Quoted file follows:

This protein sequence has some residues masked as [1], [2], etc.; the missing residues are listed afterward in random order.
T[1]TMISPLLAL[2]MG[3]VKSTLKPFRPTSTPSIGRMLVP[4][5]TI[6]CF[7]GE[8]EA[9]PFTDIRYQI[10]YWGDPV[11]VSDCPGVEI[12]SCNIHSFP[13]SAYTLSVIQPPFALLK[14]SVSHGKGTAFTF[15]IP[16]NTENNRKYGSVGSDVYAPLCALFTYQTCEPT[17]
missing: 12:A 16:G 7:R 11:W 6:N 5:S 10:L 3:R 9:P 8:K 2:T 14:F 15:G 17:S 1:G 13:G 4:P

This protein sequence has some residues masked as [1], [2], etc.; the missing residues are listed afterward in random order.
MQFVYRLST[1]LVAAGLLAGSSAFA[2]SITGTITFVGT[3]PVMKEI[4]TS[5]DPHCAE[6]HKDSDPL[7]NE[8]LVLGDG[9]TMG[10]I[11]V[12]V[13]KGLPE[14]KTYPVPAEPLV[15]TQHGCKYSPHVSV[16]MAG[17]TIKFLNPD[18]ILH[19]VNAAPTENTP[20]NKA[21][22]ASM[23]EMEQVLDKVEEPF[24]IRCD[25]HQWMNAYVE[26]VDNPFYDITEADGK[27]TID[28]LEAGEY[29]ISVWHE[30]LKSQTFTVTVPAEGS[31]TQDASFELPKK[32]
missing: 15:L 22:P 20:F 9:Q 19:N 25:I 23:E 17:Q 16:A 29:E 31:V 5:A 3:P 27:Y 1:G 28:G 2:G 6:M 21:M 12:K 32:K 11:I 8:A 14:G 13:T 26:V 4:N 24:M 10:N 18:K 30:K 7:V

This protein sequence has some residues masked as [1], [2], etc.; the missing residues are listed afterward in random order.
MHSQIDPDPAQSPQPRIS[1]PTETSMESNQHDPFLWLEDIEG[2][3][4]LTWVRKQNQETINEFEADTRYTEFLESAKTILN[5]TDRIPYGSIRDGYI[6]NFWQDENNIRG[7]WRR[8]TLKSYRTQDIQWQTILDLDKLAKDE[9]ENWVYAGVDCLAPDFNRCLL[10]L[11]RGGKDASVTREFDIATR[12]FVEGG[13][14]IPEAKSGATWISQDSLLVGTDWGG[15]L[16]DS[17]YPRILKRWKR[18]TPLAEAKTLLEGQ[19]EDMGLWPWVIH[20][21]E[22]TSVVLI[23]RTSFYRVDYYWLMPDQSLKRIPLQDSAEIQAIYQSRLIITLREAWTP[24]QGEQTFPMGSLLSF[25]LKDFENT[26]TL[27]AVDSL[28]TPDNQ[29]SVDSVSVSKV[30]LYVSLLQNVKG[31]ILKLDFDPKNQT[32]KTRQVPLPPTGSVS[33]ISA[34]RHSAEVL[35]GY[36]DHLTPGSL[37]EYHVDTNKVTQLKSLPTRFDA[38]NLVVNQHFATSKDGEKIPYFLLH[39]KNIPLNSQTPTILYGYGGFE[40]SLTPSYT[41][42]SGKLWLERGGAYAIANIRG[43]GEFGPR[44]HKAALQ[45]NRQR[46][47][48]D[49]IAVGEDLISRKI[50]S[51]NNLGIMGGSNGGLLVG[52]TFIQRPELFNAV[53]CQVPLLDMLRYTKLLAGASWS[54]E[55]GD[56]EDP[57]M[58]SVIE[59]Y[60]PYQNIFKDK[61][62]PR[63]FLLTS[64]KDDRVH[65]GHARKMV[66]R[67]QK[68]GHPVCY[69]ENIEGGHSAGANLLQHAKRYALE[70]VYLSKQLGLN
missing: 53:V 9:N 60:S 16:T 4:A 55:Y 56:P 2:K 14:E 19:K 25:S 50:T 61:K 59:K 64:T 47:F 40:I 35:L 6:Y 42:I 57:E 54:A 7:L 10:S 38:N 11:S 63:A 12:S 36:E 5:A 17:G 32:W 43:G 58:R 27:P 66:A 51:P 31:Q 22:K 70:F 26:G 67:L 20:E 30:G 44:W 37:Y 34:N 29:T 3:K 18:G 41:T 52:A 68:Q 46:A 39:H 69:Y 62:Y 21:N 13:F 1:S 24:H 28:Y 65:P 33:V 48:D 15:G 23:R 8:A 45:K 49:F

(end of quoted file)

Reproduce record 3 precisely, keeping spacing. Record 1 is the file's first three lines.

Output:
This protein sequence has some residues masked as [1], [2], etc.; the missing residues are listed afterward in random order.
MHSQIDPDPAQSPQPRIS[1]PTETSMESNQHDPFLWLEDIEG[2][3][4]LTWVRKQNQETINEFEADTRYTEFLESAKTILN[5]TDRIPYGSIRDGYI[6]NFWQDENNIRG[7]WRR[8]TLKSYRTQDIQWQTILDLDKLAKDE[9]ENWVYAGVDCLAPDFNRCLL[10]L[11]RGGKDASVTREFDIATR[12]FVEGG[13][14]IPEAKSGATWISQDSLLVGTDWGG[15]L[16]DS[17]YPRILKRWKR[18]TPLAEAKTLLEGQ[19]EDMGLWPWVIH[20][21]E[22]TSVVLI[23]RTSFYRVDYYWLMPDQSLKRIPLQDSAEIQAIYQSRLIITLREAWTP[24]QGEQTFPMGSLLSF[25]LKDFENT[26]TL[27]AVDSL[28]TPDNQ[29]SVDSVSVSKV[30]LYVSLLQNVKG[31]ILKLDFDPKNQT[32]KTRQVPLPPTGSVS[33]ISA[34]RHSAEVL[35]GY[36]DHLTPGSL[37]EYHVDTNKVTQLKSLPTRFDA[38]NLVVNQHFATSKDGEKIPYFLLH[39]KNIPLNSQTPTILYGYGGFE[40]SLTPSYT[41][42]SGKLWLERGGAYAIANIRG[43]GEFGPR[44]HKAALQ[45]NRQR[46][47][48]D[49]IAVGEDLISRKI[50]S[51]NNLGIMGGSNGGLLVG[52]TFIQRPELFNAV[53]CQVPLLDMLRYTKLLAGASWS[54]E[55]GD[56]EDP[57]M[58]SVIE[59]Y[60]PYQNIFKDK[61][62]PR[63]FLLTS[64]KDDRVH[65]GHARKMV[66]R[67]QK[68]GHPVCY[69]ENIEGGHSAGANLLQHAKRYALE[70]VYLSKQLGLN
missing: 53:V 9:N 60:S 16:T 4:A 55:Y 56:P 2:K 14:E 19:K 25:S 50:T 61:K 59:K 64:T 47:F 40:I 35:L 6:Y 42:I 57:E 54:A 7:L 10:S 38:N 11:S 63:A 12:S 36:E 5:A 17:G 32:W 43:G 58:R 27:P 66:A 51:P 31:Q 22:K 70:F 26:G 67:L 20:E 30:G 44:W 37:Y 34:N 29:T 3:K 18:G 41:T 52:A 68:Q 46:A 39:H 69:Y 62:Y 21:N 13:F 1:S 24:H 28:Y 65:P 33:V 48:D 15:G 23:R 8:A 45:K 49:F